When the Black Panther: Wakanda Forever trailer dropped last week, reactions were highly emotional. Angela Bassett’s Queen Ramonda communicating her loss is a large part of the reason for that. But so is Nigerian artist Tems’ stirring rendition of Bob Marley’s classic “No Woman, No Cry.” It’s just the latest hit for the rising star whose EPs include For Broken Ears and If Orange Was A Place since “Essence,” her game-changing collaboration with superstar Wizkid, took her music global. Since then, she’s also scored hits with Drake for “Fountains” and Future’s “Wait For U,” also featuring Champagne Papi. At the start of the summer, she was among a handful of artists selected for the global launch of Coke Studio and it’s “Real Magic” campaign in the U.S. and Canada. Already this year, she’s won two BET Awards, two NAACP Image Awards, and currently she’s nominated for four Headies (the respected Afrobeats music awards show out of Nigeria being held in the US for the first time in September). 

As an African female music artist in this industry, Tems also stands out as a writer and producer. But this success isn’t anything she envisioned or even planned. “Music is not something anybody around me was doing apart from my brother. My brother and I kind of discovered music at the same time,” she says. “Music was just something I recognized as a thing that made me feel better and so I was drawn to it. I love to listen to music. I love to sing. I love to make music. I found a way to make songs on the piano. I didn't know what I was doing. I just started playing the piano and I wrote several songs on the piano and the guitar. Moving forward in my life, music just became my therapy. It became something that helped me cope with my life.”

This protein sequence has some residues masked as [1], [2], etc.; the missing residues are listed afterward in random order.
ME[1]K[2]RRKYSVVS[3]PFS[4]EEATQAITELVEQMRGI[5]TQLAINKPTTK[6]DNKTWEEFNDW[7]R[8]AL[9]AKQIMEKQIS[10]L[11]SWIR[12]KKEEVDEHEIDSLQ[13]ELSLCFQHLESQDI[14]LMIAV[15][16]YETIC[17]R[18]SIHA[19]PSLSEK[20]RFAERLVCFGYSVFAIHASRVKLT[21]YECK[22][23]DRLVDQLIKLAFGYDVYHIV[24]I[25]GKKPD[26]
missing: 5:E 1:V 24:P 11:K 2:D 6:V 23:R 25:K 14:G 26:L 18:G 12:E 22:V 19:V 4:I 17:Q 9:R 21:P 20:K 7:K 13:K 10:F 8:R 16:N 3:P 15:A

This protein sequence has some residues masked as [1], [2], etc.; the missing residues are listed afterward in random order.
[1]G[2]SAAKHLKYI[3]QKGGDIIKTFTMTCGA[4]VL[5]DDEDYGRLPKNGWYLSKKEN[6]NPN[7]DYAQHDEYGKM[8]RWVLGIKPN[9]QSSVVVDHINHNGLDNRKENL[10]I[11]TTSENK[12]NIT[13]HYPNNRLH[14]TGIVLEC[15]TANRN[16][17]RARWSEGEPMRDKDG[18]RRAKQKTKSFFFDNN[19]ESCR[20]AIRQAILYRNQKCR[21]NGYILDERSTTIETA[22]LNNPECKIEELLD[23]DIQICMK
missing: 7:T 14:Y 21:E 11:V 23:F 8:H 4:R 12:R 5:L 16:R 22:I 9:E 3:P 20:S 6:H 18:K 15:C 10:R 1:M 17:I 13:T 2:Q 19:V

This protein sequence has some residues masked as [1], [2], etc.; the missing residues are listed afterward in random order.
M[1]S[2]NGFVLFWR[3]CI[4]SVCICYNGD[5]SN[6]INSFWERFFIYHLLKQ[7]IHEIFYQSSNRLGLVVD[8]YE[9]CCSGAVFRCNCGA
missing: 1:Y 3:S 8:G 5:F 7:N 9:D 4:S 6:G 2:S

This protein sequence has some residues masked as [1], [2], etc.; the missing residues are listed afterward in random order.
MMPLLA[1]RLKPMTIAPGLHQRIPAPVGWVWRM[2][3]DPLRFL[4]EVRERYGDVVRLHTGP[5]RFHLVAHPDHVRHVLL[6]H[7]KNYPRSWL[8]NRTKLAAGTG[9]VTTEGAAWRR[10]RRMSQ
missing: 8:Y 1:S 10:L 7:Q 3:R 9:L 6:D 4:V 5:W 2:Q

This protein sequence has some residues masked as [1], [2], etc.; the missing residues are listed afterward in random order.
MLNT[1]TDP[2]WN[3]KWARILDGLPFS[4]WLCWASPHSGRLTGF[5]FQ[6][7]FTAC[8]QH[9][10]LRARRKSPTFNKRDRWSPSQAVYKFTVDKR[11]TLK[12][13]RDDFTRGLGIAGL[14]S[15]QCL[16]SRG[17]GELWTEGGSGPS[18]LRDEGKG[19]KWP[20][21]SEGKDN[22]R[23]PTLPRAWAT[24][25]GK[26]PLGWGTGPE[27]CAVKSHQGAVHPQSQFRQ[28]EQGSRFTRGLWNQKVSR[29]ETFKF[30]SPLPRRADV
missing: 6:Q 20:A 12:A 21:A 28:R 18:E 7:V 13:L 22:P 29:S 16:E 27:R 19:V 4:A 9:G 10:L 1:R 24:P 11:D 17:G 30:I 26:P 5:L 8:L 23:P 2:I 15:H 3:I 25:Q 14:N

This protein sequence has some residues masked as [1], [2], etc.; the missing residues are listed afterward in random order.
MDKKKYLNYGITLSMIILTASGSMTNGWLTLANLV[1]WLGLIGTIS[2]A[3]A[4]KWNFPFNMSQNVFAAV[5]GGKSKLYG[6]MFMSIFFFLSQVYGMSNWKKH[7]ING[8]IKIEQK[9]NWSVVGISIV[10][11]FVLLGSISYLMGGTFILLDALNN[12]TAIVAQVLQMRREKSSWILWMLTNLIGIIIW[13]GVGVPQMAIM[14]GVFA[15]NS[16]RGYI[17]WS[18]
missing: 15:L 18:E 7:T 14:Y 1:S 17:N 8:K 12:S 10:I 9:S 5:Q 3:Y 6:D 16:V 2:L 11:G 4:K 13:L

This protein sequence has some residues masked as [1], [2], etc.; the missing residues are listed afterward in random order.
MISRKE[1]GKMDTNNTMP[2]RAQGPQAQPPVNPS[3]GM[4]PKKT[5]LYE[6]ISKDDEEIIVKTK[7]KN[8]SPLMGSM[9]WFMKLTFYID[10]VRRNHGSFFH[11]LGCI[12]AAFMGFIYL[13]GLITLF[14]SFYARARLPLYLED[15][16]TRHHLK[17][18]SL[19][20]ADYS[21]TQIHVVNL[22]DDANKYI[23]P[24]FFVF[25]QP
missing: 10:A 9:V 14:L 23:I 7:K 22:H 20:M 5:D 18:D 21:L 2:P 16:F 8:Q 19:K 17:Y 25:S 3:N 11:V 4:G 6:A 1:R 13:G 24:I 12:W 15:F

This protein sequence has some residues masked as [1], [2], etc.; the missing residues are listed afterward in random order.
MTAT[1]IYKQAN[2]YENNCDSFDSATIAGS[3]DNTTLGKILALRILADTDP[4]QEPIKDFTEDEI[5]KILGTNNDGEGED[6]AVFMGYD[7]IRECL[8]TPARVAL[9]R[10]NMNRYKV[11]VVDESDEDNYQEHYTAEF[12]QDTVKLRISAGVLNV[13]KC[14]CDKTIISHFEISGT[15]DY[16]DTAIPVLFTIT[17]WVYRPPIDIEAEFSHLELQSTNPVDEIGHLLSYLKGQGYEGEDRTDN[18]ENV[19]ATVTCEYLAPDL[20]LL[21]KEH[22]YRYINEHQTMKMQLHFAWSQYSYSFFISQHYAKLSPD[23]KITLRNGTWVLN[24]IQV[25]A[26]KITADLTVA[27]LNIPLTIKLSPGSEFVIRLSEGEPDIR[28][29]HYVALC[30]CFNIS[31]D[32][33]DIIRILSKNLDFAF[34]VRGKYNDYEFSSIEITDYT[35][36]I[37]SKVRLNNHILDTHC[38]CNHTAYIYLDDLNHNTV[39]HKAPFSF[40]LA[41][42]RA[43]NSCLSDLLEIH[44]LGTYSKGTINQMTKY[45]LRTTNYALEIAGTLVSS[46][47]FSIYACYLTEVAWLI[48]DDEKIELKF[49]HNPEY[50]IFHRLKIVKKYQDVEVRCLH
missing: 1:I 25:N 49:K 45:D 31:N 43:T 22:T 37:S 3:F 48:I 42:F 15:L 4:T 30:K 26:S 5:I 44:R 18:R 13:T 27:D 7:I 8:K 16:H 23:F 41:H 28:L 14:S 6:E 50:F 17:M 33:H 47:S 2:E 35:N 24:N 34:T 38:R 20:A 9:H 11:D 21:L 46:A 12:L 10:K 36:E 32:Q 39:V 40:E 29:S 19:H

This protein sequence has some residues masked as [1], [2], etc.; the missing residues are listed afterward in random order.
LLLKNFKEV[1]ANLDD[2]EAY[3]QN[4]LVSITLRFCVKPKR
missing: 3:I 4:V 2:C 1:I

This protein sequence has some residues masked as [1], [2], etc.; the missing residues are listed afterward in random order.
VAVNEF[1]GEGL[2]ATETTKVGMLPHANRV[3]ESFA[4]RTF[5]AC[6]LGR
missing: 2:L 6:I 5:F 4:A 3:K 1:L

Growing up she listened to a wide range of artists. “The very first songs I heard were from Celine Dion. She was really big in Nigeria. And that's, I think, when I started loving music. Then I figured out there's other types of music.” So she also listened to Americans Lil Wayne, Aaliyah, Destiny’s Child as well as fellow Nigerians Burna Boy and Sound Sultan and British singer Kate Nash and the band Coldplay. 

Loving music and feeling she could make it as an artist were two different lanes. Not being surrounded by a music community kept her from sharing her gift. “There was no need for me to tell anyone,” she insists. Attending university in South Africa changed everything.

“Me being independent or me discovering myself, some type of answers started,” she says. “I was making songs before, but I didn’t start to develop myself [as an artist] until university. South Africa is where I fell in love with house music.”

That love for South African house music opened her up creatively. “I loved it so much that I wanted to make it and so I started looking into production,” she shares. “I first thought that people could help me produce and I was looking for so many producers on campus and in Nigeria. And it was in my dorm room that I started learning to produce myself in 2016.”

What she loved about South African house music was the “feeling that it gives you,” she shares. “There’s an energy that comes with the song. It’s bumping and it moves, but, also, it's deep; you can feel it in your chest.”